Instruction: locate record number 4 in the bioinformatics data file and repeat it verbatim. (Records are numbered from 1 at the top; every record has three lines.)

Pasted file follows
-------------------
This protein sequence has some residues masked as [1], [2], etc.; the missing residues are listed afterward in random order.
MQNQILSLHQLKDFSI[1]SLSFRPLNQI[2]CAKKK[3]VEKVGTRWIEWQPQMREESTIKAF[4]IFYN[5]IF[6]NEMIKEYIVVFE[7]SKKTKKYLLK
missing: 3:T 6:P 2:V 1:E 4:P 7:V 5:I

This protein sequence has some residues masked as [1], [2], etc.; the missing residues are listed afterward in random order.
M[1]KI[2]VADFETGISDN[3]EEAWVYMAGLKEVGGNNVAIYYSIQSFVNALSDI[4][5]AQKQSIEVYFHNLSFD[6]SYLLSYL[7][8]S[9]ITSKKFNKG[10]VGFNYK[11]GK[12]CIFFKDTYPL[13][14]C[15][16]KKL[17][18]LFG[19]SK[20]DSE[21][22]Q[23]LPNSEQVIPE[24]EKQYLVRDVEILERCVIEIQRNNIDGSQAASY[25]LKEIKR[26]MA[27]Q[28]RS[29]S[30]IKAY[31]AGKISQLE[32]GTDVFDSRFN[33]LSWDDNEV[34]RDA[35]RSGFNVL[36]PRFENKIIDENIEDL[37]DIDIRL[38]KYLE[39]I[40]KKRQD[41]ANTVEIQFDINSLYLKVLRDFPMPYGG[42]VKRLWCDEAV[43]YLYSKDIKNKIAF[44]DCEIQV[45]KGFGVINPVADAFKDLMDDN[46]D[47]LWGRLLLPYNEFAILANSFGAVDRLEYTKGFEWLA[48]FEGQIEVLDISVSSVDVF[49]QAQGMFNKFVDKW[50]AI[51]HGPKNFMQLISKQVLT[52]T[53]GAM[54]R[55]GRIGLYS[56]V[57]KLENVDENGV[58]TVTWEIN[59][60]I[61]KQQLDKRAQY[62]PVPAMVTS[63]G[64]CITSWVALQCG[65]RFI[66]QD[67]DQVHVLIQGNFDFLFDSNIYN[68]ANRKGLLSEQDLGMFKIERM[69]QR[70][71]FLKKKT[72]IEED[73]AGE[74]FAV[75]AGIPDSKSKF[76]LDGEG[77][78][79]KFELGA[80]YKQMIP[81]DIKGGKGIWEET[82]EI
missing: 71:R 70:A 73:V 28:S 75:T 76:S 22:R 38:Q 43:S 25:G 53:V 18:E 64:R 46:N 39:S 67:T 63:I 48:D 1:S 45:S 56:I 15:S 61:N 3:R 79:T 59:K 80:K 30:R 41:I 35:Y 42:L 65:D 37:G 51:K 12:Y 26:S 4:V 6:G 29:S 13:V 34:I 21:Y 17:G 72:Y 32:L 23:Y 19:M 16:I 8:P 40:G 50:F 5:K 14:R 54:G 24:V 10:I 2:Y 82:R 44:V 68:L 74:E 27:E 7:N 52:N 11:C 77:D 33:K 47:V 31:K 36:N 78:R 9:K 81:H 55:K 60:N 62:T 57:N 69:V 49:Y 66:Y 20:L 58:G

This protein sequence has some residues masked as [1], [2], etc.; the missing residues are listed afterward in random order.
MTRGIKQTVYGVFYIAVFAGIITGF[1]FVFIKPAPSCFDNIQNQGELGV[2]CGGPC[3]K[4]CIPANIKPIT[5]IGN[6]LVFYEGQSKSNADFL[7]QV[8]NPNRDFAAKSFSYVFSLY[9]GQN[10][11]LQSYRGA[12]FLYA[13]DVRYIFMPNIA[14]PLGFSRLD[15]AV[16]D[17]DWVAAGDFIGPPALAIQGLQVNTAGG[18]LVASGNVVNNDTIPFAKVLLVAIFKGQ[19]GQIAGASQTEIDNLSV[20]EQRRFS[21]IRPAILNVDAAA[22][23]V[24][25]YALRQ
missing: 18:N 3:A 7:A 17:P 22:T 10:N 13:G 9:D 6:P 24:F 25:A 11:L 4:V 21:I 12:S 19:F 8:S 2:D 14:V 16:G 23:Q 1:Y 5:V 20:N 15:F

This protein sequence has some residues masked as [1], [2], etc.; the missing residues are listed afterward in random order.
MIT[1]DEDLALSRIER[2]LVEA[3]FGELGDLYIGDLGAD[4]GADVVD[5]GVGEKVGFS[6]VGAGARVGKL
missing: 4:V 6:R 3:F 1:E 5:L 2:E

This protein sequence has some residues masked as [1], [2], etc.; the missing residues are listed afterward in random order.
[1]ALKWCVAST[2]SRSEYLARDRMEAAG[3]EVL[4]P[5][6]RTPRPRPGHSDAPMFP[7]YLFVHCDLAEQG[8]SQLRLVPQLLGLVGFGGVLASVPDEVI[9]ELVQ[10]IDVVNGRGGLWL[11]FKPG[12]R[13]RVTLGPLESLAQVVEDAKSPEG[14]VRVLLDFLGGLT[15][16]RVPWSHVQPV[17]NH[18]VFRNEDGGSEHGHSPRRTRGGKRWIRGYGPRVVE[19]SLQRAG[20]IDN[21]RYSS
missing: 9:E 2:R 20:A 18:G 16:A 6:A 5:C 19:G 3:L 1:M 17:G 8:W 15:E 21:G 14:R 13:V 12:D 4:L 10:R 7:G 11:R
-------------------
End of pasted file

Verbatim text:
This protein sequence has some residues masked as [1], [2], etc.; the missing residues are listed afterward in random order.
MIT[1]DEDLALSRIER[2]LVEA[3]FGELGDLYIGDLGAD[4]GADVVD[5]GVGEKVGFS[6]VGAGARVGKL
missing: 4:V 6:R 3:F 1:E 5:L 2:E